The propaganda war between rivals in the Middle East is set to become more heated with Saudi Arabia, which owns the largest video streaming service in the region, deciding to expand its media assets to challenge Netflix.
With 140 million viewers every day across the Middle East, the Dubai based Saudi controlled MBC Group has revealed plans to launch a series of initiatives that will see an increase in productions; global content acquisitions; product and technology investments; and partnerships with leading eco-system participants.
The initiative is seen to be part of Riyadh’s efforts to wage fierce propaganda wars against rivals Iran and Qatar. MBC is hoping that its pre-eminence in Arabic TV entertainment will help it catch up with Netflix and fend off other on-demand streaming services, such as Starz Play, Wavo and Amazon.
MBC will hire new executives to broaden its digital and video on demand service, named Shahid, with plans to develop new Arabic content, the Financial Times reported citing people briefed in the plans.
It signals Riyadh’s intent to win the propaganda war. MBC has already launched a production house, MBC Studios, which is working on new films and shows to feed the video service with historical biopics of Arab leaders and dramatizing folk tales such as “1,001 Arab Nights”. The Saudi satellite broadcaster also plans to buy content from the rest of the world.
Commenting on the new initiative, MBC Group CEO was reported in technology news sites saying that the channel reached 140 million viewers every day across the Middle East and its new challenge was to “boost the volume of premium video content both from MBC Studios and further afield, to upgrade our technology and to extend our distribution”.
MBC’s expansion is thought to be a potential challenge to Netflix’s regional dominance. The American streaming service fell out with the Saudi regime last week over an episode of a comedy show in which the Crown Prince, Mohammed Bin Salman, is mocked for the way he handled the murder of journalist Jamal Khashoggi. Pressure from Riyadh eventually forced producers to pull the show; a decision that was widely condemned.
MBC Group came under majority government ownership last year in the wake of what was billed as an “anti-corruption” shakedown at the Ritz-Carlton Hotel in November 2017. In a deal that was denounced as “extortion” the media group’s founder and chairman of its Board of Directors Waleed Al Ibrahim was released after relinquishing 60 per cent of MBC’s shares to the Saudi regime.
This is a major shift in MBC’s traditional role. The group, founded in 1991, had been operating at arm’s length from government control which allowed space for it to air more liberal programmes than Saudi state television. This is all set to change under the Crown Prince Mohammed Bin Salman, who is seeking to use the most popular media group in the region as a propaganda arm of Riyadh.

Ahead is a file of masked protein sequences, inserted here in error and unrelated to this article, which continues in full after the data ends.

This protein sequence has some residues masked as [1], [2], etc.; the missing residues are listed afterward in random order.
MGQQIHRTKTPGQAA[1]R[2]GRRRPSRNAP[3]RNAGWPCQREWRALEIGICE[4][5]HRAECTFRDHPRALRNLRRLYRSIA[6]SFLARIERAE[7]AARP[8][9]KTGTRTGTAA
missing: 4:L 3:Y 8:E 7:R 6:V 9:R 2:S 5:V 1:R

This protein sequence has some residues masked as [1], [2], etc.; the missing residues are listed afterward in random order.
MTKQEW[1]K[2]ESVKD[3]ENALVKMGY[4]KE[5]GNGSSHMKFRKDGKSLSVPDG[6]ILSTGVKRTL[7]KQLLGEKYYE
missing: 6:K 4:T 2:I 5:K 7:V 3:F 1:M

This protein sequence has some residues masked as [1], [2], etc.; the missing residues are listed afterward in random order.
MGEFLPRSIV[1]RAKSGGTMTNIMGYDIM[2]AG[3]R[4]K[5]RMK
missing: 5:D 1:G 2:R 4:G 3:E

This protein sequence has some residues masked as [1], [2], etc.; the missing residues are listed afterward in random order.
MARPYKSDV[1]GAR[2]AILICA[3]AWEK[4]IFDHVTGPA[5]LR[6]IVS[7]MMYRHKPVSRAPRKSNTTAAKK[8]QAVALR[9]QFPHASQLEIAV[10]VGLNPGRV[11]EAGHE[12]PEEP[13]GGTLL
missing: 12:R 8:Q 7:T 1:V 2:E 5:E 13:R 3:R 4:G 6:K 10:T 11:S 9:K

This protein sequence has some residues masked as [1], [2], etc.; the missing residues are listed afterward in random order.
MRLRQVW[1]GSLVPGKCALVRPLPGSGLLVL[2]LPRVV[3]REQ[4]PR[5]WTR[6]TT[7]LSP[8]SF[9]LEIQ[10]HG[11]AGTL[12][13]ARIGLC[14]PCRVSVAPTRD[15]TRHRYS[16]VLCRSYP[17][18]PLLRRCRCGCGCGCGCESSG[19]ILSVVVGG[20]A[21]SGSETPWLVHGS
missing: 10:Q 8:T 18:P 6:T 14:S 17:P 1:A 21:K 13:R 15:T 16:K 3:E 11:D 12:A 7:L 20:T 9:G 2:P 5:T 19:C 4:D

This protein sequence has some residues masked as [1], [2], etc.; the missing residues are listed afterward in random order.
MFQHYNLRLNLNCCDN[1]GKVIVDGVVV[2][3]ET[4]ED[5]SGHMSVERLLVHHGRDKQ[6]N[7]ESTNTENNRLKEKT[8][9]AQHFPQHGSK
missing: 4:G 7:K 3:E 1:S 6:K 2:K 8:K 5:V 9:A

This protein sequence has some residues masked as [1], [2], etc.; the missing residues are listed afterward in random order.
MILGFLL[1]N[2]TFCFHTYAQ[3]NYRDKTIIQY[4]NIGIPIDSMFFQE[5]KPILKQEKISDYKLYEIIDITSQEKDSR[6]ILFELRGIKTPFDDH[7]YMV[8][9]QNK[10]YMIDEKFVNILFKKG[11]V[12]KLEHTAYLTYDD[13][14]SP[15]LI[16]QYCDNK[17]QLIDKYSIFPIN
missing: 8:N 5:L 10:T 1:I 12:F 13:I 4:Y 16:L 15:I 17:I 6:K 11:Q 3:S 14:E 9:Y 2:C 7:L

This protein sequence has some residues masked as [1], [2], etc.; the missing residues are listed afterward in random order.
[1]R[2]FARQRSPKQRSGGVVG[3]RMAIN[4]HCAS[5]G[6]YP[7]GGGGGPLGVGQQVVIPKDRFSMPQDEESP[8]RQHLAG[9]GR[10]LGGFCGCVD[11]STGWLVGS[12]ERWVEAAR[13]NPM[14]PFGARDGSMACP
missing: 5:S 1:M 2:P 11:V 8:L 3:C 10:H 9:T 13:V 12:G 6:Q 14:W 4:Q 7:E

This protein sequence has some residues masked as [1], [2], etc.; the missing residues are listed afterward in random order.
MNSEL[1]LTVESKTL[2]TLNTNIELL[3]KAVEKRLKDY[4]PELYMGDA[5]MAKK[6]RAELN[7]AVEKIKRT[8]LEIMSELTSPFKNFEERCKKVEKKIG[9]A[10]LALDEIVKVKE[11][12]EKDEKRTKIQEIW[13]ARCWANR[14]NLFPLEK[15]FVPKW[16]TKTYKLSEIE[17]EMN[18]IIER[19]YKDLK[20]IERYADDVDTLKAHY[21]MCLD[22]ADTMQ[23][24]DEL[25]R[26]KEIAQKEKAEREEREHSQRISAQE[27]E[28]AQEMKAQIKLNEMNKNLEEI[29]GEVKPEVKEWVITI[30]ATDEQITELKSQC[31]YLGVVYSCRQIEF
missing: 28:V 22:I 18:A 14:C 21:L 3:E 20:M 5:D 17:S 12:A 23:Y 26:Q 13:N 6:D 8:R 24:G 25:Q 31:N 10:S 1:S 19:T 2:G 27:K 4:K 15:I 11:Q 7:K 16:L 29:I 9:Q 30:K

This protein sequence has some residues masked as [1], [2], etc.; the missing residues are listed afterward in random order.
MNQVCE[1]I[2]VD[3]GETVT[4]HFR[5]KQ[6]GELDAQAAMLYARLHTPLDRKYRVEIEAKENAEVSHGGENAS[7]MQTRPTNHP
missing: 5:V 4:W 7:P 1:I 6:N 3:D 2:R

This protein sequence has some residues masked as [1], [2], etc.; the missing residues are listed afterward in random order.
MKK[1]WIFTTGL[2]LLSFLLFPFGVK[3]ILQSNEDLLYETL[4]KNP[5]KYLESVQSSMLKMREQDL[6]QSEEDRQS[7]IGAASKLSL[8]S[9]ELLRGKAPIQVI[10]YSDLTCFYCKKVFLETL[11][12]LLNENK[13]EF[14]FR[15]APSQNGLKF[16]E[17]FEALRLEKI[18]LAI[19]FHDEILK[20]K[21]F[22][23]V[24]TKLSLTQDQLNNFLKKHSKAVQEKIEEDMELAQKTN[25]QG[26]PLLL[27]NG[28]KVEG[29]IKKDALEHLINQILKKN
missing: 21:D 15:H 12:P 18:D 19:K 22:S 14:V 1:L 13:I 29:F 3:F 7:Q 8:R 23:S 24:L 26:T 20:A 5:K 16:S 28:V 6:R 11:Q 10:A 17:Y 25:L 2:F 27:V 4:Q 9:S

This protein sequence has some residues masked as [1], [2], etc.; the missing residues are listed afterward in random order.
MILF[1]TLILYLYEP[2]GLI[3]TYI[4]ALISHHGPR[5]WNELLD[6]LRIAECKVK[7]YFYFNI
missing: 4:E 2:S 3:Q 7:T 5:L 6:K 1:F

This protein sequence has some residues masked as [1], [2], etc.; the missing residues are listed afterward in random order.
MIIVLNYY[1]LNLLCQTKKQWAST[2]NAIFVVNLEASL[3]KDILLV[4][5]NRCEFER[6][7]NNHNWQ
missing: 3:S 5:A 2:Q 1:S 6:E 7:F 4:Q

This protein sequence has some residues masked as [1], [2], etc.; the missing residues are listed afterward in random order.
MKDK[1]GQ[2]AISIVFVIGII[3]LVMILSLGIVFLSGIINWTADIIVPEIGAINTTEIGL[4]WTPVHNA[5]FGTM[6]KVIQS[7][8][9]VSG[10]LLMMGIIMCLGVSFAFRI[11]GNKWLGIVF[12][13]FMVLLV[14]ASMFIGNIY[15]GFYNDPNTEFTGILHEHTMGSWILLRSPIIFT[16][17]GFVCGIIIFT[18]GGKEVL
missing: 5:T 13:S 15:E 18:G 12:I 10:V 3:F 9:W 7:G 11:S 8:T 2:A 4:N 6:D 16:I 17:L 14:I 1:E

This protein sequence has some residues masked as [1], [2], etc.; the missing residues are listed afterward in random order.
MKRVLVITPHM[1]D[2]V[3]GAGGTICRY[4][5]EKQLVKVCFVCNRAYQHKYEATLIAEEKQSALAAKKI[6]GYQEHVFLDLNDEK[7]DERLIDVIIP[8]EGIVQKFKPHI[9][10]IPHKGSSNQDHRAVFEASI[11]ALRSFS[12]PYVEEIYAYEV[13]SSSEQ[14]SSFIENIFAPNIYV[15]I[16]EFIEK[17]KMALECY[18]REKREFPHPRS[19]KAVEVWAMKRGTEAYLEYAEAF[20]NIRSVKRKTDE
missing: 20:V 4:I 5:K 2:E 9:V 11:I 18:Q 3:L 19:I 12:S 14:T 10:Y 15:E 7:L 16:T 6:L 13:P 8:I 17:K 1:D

Since the crown prince, known also as MBS, came to prominence, Saudi Arabia adopted a more aggressive posture on the global stage. Its financial muscle has been used to wage wars and counter opposition groups in the tumultuous region as well as to shape political debate through its media arm.
According to the FT, Saudi Research & Marketing Group, a publisher controlled by the family of King Salman, has agreed to launch a news channel with Bloomberg, known as Bloomberg Asharq. Though speculation has grown about its future since Khashoggi’s killing, Nabeel Al-Khatib, project director for Bloomberg Asharq, was last week named general manager at a sister station of MBC, government-owned news channel Al Arabiya.
Netflix's decision to take down an episode of Hasan Minhaj's Patriot Act show sets a bad precedent.Netflix's decision to comply with the request from Saudi Arabia to block the second episode of the original series Patriot Act, a news commentary show by comic Hasan Minhaj, is concerning both because of the precedent it sets and the signal it sends to autocrats around the world.
Netflix has removed an episode of comedy show Patriot Act with Hasan Minhaj for viewers in Saudi Arabia after the country complained about the host's criticism of its war in Yemen and the killing of journalist Jamal Khashoggi, the Financial Times reported on Tuesday
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